Waving the flag for a dying nation

Waving the flag for a dying nation

28th June 2010, Comments 3 comments

The flag tugs at the wrought-iron balcony railing as if to reach out to the other ‘tricolore’ across the road.

On this leafy avenue of Art Nouveau houses in the upmarket Ixelles neighbourhood of Brussels, Belgian flags have become a ubiquitous feature since the fall of the government in April, fluttering about window sills and above shop signs.

“When I heard that the government had fallen yet again I was totally shocked and started to worry about the future of this small country of ours,” says Ariane, a French-speaking resident. “So I hung up the flag to show my concern and to express my sense of belonging to Belgium.” Casting a worried glance upward towards the black, gold and red fabric, she added: “The problem is that our politicians seem bent on wrecking our country.”

Belgians head to the polls this weekend at the end of an election campaign dominated by the spiralling and increasingly sharp-tongued debate over language rights. Prime Minister Yves Leterme threw in the towel in April after his government once again failed to resolve a row over how to repartition the communes around Brussels into new voting districts divided along language lines. Even though most Belgians can barely grasp the technicalities of this issue and are more concerned about their country’s ballooning public debt, it has helped to fuel demands by the Flemish nationalists for more autonomy. The debate has been fanned by the partisan media, says Ariane, who says she has stopped all her newspaper subscriptions. “The media is only making matters worse by taking extreme positions. I know many people who don’t even watch TV anymore because of it.”

of Art Nouveau houses in the upmarket Ixelles neighbourhood of Brussels, Belgian flags have become a ubiquitous feature since the fall of the government in April, fluttering about window sills and above shop signs.

“When I heard that the government had fallen yet again I was totally shocked and started to worry about the future of this small country of ours,” says Ariane, a French-speaking resident. “So I hung up the flag to show my concern and to express my sense of belonging to Belgium.” Casting a worried glance upward towards the black, gold and red fabric, she added: “The problem is that our politicians seem bent on wrecking our country.”

Belgians head to the polls this weekend at the end of an election campaign dominated by the spiralling and increasingly sharp-tongued debate over language rights. Prime Minister Yves Leterme threw in the towel in April after his government once again failed to resolve a row over how to repartition the communes around Brussels into new voting districts divided along language lines. Even though most Belgians can barely grasp the technicalities of this issue and are more concerned about their country’s ballooning public debt, it has helped to fuel demands by the Flemish nationalists for more autonomy. The debate has been fanned by the partisan media, says Ariane, who says she has stopped all her newspaper subscriptions. “The media is only making matters worse by taking extreme positions. I know many people who don’t even watch TV anymore because of it.”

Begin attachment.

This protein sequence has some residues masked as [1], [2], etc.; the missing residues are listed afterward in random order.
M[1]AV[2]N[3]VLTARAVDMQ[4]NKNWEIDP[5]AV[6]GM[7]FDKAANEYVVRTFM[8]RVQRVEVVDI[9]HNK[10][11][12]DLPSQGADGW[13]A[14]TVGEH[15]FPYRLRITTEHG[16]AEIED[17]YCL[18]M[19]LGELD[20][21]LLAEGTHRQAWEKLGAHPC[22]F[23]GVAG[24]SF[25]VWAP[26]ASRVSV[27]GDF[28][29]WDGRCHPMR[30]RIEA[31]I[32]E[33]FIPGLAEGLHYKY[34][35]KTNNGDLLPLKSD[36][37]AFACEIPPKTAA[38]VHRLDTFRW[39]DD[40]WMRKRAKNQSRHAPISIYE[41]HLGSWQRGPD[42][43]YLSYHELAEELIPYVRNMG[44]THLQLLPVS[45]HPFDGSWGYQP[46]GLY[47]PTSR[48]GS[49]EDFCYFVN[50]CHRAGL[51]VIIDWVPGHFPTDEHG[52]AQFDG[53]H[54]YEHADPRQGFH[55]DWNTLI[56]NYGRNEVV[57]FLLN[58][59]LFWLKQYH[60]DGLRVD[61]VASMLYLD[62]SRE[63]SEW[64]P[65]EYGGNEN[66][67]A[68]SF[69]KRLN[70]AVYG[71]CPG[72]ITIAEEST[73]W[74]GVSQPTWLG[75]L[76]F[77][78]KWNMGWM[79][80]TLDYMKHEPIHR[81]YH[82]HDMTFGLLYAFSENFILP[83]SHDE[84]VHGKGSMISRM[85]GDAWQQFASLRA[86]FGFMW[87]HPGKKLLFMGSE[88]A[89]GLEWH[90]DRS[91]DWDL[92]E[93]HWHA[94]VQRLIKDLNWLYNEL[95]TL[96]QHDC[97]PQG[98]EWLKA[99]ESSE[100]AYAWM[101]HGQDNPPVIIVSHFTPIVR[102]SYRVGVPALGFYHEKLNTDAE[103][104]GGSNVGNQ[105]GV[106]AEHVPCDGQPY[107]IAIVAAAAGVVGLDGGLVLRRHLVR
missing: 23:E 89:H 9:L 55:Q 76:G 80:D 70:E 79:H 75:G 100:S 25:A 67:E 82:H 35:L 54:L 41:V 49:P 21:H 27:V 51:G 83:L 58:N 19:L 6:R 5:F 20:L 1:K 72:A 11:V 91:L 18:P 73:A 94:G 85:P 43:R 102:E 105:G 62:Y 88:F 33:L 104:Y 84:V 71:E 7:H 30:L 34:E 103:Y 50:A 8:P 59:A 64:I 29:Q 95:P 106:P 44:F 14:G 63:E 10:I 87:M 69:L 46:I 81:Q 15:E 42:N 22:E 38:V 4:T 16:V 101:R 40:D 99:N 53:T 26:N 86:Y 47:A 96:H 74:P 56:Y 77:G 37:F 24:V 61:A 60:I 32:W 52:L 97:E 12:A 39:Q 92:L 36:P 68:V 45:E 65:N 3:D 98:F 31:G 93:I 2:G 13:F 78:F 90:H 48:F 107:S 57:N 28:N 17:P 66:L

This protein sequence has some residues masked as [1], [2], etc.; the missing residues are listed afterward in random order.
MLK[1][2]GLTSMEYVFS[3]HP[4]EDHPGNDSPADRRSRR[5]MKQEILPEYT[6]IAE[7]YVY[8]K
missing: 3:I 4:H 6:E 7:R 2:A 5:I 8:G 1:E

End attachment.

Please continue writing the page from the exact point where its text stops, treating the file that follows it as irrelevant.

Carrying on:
3 Comments To This Article

  • mark vanderstraeten posted:

    on 30th June 2010, 13:17:20 - Reply

    I would like to add this : Not to forget Belgium's role in the EU - and the special position of 'Brussels DC', we need a project to face economical challenges.
    Both Wallonia (their Marshall Plan) and Flanders (Vlaanderen in Actie), are getting ahead. It is high time to renew our organisational structure, using Belgium as a common brand and consider it as a process.
    In order to make things well understood by our expat friends, it is true that we als Belgians should put more effort in our external communication and focus on getting a more positive perception of our 'change project'.
  • mark vanderstraeten posted:

    on 30th June 2010, 13:00:56 - Reply

    In my opinion, the author of this article does not really understand the true situation in Belgium (read Thomas' comment!) And I even do not blame her for that. Up till now, I have not met or read a lot of (foreign) journalists who do actually. In Belgium, we live in a country with different communities and cultures, which is not at all exceptional. Flemish people and Walloons have different opinions on how to organise our state and Belgium is an 'umbrella brand' for different regions. The language for me is not even the hardest issue, although we as Belgians do our best to shout it loudly in the press. Dutch speaking or French speaking, (not to forget our 60K German speaking friends): a growing number of Belgians at least masters both languages. So, Belgium is not really dying (nobody is dying here!), but a mix of communities striving to find a new way to live together, setting important and somewhat painful steps to get it all organised. Taking into account the actual situation of each community and the unmistakeably different dynamics (socially, economically, culturally) - not to forget Belgiums role
  • thomas destrycker posted:

    on 28th June 2010, 14:53:32 - Reply

    Minor corrections: the Flemish make up 60% of the Belgian population...